If you purchase your own individual health insurance coverage from your state health insurance exchange, you might qualify for tax credits under the Affordable Care Act (ACA), also called "Obamacare," to help pay the cost.
The rules for obtaining the credits depend on the year.
Although they're called credits, the payments made under the ACA are really a government-funded subsidy. You don't need to owe any income taxes to receive the credit.
And, unless you direct otherwise, the credit is paid directly to your health insurance company, not to you when you enroll in your health insurance plan. So, you don't need to wait until your taxes have been filed and processed to receive the credit; nor do you need to pay the full premium when you purchase health insurance and then wait to be reimbursed.
To obtain the ACA credit, you must: (1) obtain your health insurance through your state exchange, (2) file a joint return if you're married, and (3) not have access to affordable health coverage elsewhere—for example, through an employer or spouse's employer.
You must also get your health insurance during the open enrollment period, which is ordinarily November 1 through December 15 (but is longer in a few states). However, you can still get coverage after the open enrollment period if you have a life change—for example, you move to another state, lose your health insurance, get married or divorced, or have a baby. You can also get ACA coverage anytime if you qualify for Medicaid in your state.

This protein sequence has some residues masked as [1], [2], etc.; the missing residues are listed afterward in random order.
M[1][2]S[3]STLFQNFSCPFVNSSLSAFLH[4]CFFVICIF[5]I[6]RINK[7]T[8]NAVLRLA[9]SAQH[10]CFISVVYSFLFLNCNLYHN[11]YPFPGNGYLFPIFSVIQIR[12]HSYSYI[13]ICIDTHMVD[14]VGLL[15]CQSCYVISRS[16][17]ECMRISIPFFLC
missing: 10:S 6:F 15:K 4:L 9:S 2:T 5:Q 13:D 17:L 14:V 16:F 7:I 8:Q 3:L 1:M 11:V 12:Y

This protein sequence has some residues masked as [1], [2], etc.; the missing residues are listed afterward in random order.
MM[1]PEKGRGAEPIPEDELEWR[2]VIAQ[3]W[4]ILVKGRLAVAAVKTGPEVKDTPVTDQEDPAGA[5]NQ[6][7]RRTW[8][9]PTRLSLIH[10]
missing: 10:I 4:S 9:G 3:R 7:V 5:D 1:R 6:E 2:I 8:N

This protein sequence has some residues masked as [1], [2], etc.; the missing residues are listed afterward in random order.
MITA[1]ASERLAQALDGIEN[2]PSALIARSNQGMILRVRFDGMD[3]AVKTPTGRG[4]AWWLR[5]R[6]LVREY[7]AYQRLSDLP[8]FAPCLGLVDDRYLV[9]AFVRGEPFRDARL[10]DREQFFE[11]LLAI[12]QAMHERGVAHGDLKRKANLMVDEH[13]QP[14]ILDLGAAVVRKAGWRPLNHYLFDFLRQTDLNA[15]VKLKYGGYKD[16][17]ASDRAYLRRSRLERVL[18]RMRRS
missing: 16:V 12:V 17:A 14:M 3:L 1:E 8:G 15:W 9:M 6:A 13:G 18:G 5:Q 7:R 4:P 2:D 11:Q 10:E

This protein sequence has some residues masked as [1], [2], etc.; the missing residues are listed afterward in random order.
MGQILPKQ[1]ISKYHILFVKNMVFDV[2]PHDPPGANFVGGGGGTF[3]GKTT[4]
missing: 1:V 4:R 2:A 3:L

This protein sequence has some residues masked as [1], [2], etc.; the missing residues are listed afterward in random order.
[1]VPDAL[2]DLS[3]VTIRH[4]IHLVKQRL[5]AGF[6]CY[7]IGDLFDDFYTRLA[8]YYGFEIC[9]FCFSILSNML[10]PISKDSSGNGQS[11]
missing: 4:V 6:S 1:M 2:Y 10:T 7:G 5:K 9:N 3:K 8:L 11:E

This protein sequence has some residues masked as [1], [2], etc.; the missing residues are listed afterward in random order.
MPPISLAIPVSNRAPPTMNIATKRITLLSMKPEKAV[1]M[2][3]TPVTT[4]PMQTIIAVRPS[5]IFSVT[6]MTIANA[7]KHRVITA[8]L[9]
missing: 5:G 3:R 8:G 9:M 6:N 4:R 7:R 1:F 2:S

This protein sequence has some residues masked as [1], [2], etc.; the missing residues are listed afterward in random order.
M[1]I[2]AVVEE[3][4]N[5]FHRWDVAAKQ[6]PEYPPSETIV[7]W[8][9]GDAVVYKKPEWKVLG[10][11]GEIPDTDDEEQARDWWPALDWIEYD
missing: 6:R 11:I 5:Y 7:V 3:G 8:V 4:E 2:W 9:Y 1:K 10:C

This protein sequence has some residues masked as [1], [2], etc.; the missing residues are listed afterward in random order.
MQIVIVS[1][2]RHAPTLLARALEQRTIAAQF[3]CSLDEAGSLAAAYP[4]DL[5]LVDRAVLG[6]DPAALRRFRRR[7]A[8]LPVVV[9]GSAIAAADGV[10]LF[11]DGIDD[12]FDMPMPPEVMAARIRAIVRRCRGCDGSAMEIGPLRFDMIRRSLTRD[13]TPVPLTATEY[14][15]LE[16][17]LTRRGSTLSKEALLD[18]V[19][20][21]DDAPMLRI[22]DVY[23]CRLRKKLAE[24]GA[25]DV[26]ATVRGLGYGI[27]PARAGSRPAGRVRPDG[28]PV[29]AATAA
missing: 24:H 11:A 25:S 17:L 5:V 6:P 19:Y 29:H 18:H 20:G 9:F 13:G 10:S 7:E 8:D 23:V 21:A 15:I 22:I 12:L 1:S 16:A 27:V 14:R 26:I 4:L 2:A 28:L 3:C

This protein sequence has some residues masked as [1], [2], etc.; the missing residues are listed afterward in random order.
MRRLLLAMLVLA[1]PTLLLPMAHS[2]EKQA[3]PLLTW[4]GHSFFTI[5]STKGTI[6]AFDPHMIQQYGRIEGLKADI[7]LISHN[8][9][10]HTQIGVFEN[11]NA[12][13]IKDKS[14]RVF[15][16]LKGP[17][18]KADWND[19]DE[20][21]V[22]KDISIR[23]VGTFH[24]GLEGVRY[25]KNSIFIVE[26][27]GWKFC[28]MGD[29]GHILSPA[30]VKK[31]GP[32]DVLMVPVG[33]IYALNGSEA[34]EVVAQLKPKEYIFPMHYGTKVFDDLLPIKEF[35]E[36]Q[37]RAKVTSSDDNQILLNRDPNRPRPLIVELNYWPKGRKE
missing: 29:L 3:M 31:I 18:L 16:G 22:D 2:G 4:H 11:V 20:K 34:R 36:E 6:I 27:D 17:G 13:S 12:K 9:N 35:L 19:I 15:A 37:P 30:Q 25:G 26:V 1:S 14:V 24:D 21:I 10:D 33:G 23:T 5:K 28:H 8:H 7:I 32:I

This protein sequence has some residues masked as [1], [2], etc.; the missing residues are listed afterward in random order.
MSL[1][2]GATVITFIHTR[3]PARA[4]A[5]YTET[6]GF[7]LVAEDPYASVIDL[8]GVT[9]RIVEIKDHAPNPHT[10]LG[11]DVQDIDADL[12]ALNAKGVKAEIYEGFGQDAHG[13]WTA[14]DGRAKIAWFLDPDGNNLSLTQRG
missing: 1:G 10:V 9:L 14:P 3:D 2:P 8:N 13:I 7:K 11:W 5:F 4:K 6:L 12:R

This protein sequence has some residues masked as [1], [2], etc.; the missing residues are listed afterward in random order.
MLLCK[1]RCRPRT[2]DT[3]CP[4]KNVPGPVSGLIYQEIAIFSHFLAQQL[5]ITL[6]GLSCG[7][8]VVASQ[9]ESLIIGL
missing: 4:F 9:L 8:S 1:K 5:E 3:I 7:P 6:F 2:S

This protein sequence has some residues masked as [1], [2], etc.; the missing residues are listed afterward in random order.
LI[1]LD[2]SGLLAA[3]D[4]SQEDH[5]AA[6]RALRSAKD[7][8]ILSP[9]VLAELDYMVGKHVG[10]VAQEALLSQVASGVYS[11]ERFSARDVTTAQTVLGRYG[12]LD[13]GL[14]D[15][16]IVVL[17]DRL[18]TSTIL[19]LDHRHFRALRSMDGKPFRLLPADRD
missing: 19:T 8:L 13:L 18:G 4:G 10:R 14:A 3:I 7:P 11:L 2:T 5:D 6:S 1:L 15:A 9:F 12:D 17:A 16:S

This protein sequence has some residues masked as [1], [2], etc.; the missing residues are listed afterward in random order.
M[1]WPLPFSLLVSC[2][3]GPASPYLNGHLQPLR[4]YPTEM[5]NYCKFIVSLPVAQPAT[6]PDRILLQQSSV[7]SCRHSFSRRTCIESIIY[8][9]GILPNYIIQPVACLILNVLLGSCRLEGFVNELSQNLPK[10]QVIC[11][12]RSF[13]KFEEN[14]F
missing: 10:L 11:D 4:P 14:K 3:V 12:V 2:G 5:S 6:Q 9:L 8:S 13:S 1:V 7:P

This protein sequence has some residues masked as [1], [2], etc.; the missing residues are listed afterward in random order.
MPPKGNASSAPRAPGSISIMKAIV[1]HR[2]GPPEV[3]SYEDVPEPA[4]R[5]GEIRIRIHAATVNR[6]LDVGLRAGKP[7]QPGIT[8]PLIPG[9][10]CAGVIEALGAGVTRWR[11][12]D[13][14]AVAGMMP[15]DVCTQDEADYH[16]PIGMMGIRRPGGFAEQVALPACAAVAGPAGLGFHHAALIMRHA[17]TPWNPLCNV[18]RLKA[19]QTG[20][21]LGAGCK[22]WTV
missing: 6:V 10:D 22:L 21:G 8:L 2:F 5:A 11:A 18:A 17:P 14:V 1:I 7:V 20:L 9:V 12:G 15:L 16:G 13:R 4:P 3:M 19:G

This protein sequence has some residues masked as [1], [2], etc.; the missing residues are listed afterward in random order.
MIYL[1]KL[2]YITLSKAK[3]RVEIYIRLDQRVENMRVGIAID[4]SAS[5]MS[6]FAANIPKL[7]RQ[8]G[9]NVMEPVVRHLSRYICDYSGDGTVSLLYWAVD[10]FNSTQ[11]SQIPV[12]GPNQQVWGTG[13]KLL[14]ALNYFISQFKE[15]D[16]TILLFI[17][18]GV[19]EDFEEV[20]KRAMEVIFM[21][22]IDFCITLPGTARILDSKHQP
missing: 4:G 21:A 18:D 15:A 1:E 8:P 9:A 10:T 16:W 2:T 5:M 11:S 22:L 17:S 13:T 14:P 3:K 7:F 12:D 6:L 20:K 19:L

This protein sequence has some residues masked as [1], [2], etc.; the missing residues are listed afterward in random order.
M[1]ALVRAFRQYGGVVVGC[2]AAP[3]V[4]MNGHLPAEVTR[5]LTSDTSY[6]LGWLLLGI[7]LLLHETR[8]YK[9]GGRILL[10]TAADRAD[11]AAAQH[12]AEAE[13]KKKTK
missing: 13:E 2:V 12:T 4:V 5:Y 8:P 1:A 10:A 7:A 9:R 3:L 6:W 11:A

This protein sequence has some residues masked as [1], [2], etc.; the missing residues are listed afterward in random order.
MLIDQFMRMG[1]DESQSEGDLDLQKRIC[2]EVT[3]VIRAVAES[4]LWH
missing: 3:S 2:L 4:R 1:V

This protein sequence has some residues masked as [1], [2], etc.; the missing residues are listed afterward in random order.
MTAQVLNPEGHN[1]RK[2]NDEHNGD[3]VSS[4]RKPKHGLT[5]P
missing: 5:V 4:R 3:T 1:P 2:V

A majority of states use the federal exchange, but several have their own state exchanges. You'll be directed to the appropriate exchange website. You'll have to complete an application that includes your estimate of what your income will be. The healthcare.gov website has detailed advice on how to do this accurately.
When your application is complete, the exchange will determine whether you qualify for the credits and, if so, how much. You'll need to verify your income when you file your taxes for the year; and if you end up earning more than you estimated, you might have to pay back all or part of your tax credits. If your income changes unexpectedly during the year, you can let your exchange know, and they'll adjust your credit so you don't get paid too much or too little.
As originally designed, the premium tax credit was only for low- and moderate-income people whose household income was between 100% and 400% of the federal poverty level (FPL).
Congress removed the
As a result of these changes, many self-employed business owners are able to qualify for premium tax credits for the first time; others receive larger credits. For example, if your i
How much is the credit? It depends on your household size, income, and the cost of health insurance where you live.
You can get an idea of how big a credit you'll qualify for by using the Kaiser Foundation Health Insurance Marketplace Calculator. If you plug in your income numbers, the calculator will give you an estimate of your subsidy.